Your community resource for addiction education, prevention, and recovery.
Young people in their teen and young adult years have an important job: to learn more about themselves and how to become independent adults. That process can be exciting, scary and confusing all at the same time. Each day, young people face many big decisions that heavily influence their futures, including those regarding their education, employment, and social lives. One important choice that each young person will face at some point will be whether or not to use substances.
It is important to understand one key biological fact: the brain is not fully developed until the age of 25, and the last part of the brain to fully develop is the area in charge of complex tasks such as predicting consequences and decision-making. When a young person uses substances before their brain is fully developed, it can have drastic and long-lasting consequences, such as declines in grades, problems with family, losing interest in normal activities, impaired memory, mental health problems, and a risk of overdose. The best way any young person can reduce their risk for addiction in their lifetime is to delay their use of substances until at least 21.
Each person has their own unique and often complex reasons for choosing to use or not use substances. The good news is that every family, school and community has the opportunity to influence a young person’s decisions regarding substance use. These positive influencers are known as ‘protective factors,’ and they include things such as:
Despite these protective factors, however, most people carry at least some risk for using substances. These ‘risk factors’ can include things such as:
It can be helpful to offset these risk factors if young people acknowledge them before starting to use substances. For instance, having conversations at home about a family history of substance use can help young people take into consideration that they might carry more risk for addiction than some of their peers.
If you are a young person and are worried about your own use or a friend’s use, you may consider whether you or your friend…
Additionally, since alcohol continues to be the most common substance used by young people, the National Council on Alcoholism and Drug Dependence (NCADD) has developed the following 20-question alcohol use disorder test for teenagers. This easy quiz is designed to help teens determine if alcohol and other drugs are impacting their lives.
Answer “yes” or “no” to the questions in this quiz to determine the role alcohol and other drugs play in your life.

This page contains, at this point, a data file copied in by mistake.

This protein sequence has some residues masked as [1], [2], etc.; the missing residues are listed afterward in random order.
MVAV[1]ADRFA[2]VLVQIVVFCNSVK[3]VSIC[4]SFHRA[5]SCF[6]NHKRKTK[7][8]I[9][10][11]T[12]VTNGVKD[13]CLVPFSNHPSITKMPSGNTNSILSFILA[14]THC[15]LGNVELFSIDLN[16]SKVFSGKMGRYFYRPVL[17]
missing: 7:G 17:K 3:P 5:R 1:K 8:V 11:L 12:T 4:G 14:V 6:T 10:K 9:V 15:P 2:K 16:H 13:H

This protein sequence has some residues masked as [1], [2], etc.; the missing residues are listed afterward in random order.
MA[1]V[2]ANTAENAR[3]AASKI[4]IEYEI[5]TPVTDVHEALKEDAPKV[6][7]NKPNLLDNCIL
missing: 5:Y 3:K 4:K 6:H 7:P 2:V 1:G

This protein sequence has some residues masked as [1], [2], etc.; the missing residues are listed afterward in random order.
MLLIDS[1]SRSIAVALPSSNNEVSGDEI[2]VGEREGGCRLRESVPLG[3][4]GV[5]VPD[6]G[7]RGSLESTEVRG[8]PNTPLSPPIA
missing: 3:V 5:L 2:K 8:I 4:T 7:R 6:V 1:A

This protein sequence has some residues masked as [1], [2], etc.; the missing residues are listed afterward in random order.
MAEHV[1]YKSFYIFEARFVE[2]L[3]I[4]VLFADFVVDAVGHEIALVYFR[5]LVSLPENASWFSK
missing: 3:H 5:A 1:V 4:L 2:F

According to NCADD, if you answer “yes” to any three of the questions on the alcoholism test for teenagers, you may be at risk for developing alcohol use disorder.
If you answer “yes” to five of the questions on the alcoholism quiz, you should seek professional help. You do have a problem with alcohol and will most likely require some level of treatment to deal with the problem. Talk to your doctor or a counselor, and show them the results of this test.
If you are worried about a friend or a loved one, here are a few tips to support them:
If you are worried about your own use, there are resources listed below that can help! Even though the developing brain can be harmed from substance use, the earlier you reduce or stop using substances, the faster the brain can bounce back! Getting help early can prevent lots of long term, bigger issues. There are local, state and national resources available to youth and young adults that may be struggling with substances.
The Natick Health Department, Natick Public Schools, and the Natick Police Department all have staff members who care and want to help. If you’re looking for an adult who can help you get treatment or support services, you can contact:
The Natick Service Council has a Substance Use Awareness Program is a psychoeducational program for Natick teens who experience challenges related to substance use. To get more information Kathie Fair-Chandley, the Director of Case Management, at email@example.com.
Wayside Youth & Family Support Network’s TEMPO program offers one-stop support for anyone between the ages of 16-25. TEMPO can assist with housing assistance, vocational support, treatment navigation and many other services. Call 508-879-1424 for more information.
The Massachusetts Substance Use Helpline is a state-wide helpline for those struggling for substance misuse and/or looking for treatment for yourself or someone you’re worried about. It includes specialized services just for teens and young adults, such as recovery high schools and tailored inpatient and outpatient treatment settings.
The Massachusetts Department of Public Health has also put together a resource guide of treatment providers for youth and young adults.
Alcoholics Anonymous (AA) is a group meeting for those who are experiencing problems with drinking. It’s a 12-step program and meetings happen daily.
Narcotics Anonymous (NA) meetings focus on those who are experiencing drug problems, including teen/young adult meetings.
Herren Project is run by Chris Herren, a former addict who played for the Boston Celtics. His project helps people navigate treatment, allows individuals to reach out directly to a team member at the project about seeking treatment, and has access to online support groups.
The U.S. Substance Abuse and Mental Health Services Administration offers both information and resources relating to substance use treatment, as well as a national behavioral health treatment locator.
Resources, Tips and Support During COVID-19.
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